Three years ago, Edmonton’s Food Bank conducted a survey and discovered an astonishing 70 per cent of their clients were not connected to any other support services.
They decided to change that by creating a program called Beyond Food, a free service consisting of nine non-profit partners.
The program, which officially launched on May 23, offers services such as job readiness, access to free safety tickets, English and math upgrading, budgeting, personal counselling, housing information, and work experience opportunities.
“The Food Bank felt that this wasn’t its area of expertise, so they reached out to partners,” said David Berger, Beyond Food manager. “We’re all working together. We just want to meet the needs of the folks.”
Every partner provides different services. For example, Boyle Street Community Services has a full-time employee at the Beyond Food office to help people find jobs and study for safety tickets, while the City of Edmonton provides a social worker twice a week for counselling. Other partners include the Bissell Centre, The Learning Centre Literacy Association, the Canadian Mental Health Association, Habitat for Humanity, Edmonton Catholic Social Services, Edmonton Mennonite Centre for Newcomers, and Edmonton’s Food Bank.
“In this economy, there’s significant stress. We’re short on the capacity to help people in need,” he said. “I think people are telling us they want to be connected to these resources. There’s an awful lot of poverty in this city.”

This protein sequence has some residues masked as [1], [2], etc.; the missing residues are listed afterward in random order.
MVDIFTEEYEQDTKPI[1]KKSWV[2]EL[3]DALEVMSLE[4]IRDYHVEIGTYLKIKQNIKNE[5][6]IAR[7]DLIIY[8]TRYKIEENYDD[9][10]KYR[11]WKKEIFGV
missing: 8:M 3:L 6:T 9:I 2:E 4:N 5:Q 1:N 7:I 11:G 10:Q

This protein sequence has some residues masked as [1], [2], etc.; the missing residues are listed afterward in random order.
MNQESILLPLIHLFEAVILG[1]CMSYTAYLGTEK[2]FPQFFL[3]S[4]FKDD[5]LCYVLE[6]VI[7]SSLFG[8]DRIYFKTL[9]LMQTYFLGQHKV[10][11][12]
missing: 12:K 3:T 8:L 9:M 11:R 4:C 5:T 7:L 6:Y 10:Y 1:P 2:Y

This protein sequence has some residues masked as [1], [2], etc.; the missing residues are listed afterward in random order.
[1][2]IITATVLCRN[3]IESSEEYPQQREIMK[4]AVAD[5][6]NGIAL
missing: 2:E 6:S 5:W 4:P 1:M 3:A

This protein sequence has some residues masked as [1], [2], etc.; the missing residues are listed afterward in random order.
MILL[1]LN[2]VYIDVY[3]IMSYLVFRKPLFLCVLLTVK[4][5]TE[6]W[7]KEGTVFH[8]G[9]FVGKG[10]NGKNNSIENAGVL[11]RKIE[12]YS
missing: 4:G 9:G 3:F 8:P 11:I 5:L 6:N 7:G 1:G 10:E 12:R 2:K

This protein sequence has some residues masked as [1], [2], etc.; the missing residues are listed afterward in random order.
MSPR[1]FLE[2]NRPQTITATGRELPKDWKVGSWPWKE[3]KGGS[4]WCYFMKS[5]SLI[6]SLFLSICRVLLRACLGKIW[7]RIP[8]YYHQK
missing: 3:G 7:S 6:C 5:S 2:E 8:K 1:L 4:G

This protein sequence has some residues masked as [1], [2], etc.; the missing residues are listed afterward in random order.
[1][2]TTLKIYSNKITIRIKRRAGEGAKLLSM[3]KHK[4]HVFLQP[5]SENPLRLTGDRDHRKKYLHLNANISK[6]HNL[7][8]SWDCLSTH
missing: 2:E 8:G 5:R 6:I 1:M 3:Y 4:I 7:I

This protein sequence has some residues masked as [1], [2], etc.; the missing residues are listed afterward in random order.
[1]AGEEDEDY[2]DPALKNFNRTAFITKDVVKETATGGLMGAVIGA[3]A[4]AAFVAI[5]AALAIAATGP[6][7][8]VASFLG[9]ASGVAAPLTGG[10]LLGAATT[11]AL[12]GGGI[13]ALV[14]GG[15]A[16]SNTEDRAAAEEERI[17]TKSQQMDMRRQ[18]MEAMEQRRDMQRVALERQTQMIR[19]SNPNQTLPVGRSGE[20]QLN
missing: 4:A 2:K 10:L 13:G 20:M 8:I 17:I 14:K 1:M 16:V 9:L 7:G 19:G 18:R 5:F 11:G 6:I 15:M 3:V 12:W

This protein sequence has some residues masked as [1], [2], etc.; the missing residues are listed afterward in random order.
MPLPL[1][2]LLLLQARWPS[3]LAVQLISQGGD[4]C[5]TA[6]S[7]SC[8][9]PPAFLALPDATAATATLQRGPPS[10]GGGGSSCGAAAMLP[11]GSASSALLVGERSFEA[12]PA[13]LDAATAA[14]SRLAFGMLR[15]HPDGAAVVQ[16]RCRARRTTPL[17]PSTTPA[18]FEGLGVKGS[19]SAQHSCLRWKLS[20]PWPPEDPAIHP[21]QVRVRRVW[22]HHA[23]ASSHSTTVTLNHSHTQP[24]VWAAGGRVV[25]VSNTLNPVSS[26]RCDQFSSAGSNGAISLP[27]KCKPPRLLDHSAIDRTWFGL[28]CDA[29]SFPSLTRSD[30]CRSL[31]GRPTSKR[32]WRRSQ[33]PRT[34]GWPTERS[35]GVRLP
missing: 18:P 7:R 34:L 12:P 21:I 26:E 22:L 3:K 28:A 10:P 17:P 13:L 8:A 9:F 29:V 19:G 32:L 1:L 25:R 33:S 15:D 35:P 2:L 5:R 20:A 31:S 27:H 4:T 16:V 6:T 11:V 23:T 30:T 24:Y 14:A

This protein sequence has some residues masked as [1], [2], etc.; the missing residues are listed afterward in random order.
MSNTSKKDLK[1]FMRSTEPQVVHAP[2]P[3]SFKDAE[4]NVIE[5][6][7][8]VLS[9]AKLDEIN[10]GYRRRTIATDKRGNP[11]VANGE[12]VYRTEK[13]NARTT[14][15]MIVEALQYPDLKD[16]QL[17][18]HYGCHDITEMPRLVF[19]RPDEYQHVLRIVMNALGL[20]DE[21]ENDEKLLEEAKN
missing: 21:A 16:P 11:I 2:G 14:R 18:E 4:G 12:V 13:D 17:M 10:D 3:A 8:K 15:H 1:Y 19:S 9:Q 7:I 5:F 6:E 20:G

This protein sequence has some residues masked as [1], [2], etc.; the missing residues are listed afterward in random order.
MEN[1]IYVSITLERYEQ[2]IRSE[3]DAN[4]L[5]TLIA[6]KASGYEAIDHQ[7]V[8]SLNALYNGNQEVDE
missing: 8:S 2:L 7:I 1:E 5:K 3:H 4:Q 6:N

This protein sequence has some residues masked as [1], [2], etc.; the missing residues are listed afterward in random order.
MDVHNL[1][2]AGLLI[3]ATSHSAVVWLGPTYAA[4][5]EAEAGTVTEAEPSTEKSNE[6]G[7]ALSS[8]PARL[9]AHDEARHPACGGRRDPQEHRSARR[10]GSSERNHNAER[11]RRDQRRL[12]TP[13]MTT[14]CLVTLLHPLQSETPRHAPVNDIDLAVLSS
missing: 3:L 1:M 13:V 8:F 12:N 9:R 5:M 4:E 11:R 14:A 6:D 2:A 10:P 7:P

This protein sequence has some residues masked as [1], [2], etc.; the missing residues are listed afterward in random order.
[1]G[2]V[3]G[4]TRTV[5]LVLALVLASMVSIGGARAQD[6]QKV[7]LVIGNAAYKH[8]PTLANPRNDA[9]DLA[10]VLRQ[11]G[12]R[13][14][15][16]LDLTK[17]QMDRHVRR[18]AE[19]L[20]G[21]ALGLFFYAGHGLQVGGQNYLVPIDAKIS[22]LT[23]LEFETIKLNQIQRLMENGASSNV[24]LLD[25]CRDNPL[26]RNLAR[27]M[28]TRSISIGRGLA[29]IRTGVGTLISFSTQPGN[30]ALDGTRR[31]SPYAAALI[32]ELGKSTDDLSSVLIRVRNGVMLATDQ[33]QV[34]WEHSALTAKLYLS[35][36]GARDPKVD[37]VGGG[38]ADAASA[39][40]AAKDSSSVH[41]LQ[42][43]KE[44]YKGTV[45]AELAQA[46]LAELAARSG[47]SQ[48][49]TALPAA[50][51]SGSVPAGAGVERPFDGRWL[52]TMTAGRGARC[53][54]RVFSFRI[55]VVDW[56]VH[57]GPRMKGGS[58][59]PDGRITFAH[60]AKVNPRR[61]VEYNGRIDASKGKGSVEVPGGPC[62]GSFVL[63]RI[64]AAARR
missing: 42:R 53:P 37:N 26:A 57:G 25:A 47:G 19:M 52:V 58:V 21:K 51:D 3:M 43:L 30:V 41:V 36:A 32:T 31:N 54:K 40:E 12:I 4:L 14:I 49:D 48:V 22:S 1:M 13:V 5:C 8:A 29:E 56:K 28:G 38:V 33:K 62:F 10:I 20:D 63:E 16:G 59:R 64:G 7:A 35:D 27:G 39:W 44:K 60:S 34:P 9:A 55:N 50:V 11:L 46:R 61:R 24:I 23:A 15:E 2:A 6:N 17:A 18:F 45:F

The program is a work in progress.
“About eight months ago, we reached out to employment readiness partners. We also wanted to look at the literacy and budgeting piece.”
To that end, the program has a learning lab that participants can use for tasks like math and English upgrading, obtaining a GED, and studying for safety tickets. And just recently, the partners held a job fair that attracted 600 people and 19 employers.
“One of the interesting things we’re working on is a pathway to employment,” Berger said.
Those interested in working in the construction industry may get a construction safety ticket through Beyond Food and work experience with Habitat for Humanity. The estimated 10 shifts at Habitat for Humanity gives participants a chance to use tools and get accustomed to a construction worksite.
“We’re developing links with larger construction companies in the city so community members can progress from securing a safety ticket to work experience and on to full-time employment,” he added.
Anyone can access Beyond Food, although it may be of particular interest to those who are unemployed or who live on low income. The program operates on a drop-in basis from Monday to Friday.
“Our focus is as much as possible to provide one-on-one service,” he said.
Participants can call or walk in, complete a registration sheet, and talk to one of the staff.
“We ask what service they’re interested in and go from there,” said Berger.
The outcome of this program is simple: “People feeling that they can manage their lives a little easier and achieve their goals toward greater stability and independence. It’s a recognition that we live in tough times and we have to come together as a community.”
Visit edmontonsfoodbank.harmonyapp.com/hungry/beyond-food/ or edmontonsfoodbank.com/efb-tv/beyond-food-1/ for more information.
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Featured Image: Wisam AbuRajab (employment readiness worker) (left) and David Berger (Beyond Food manager) (right) at the Beyond Food office. | Stephen Strand
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